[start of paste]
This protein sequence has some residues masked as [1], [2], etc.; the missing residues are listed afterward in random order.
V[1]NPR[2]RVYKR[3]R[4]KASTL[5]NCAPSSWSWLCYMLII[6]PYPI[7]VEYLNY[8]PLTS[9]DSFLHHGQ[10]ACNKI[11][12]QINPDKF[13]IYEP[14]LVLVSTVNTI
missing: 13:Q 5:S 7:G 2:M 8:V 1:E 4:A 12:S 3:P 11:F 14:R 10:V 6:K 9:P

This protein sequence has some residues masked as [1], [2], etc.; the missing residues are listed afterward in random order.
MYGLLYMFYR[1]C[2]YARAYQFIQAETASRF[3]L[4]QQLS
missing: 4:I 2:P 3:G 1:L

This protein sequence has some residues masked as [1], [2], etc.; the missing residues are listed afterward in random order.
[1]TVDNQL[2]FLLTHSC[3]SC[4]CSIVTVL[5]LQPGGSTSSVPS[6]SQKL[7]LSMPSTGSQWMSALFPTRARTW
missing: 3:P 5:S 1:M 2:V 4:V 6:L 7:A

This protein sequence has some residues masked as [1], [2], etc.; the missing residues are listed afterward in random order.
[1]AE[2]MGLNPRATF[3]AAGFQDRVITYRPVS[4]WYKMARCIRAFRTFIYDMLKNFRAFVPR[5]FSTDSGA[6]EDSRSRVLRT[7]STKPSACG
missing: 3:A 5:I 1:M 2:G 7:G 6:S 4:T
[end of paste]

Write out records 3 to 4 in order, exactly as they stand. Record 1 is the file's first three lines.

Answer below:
This protein sequence has some residues masked as [1], [2], etc.; the missing residues are listed afterward in random order.
[1]TVDNQL[2]FLLTHSC[3]SC[4]CSIVTVL[5]LQPGGSTSSVPS[6]SQKL[7]LSMPSTGSQWMSALFPTRARTW
missing: 3:P 5:S 1:M 2:V 4:V 6:L 7:A

This protein sequence has some residues masked as [1], [2], etc.; the missing residues are listed afterward in random order.
[1]AE[2]MGLNPRATF[3]AAGFQDRVITYRPVS[4]WYKMARCIRAFRTFIYDMLKNFRAFVPR[5]FSTDSGA[6]EDSRSRVLRT[7]STKPSACG
missing: 3:A 5:I 1:M 2:G 7:G 6:S 4:T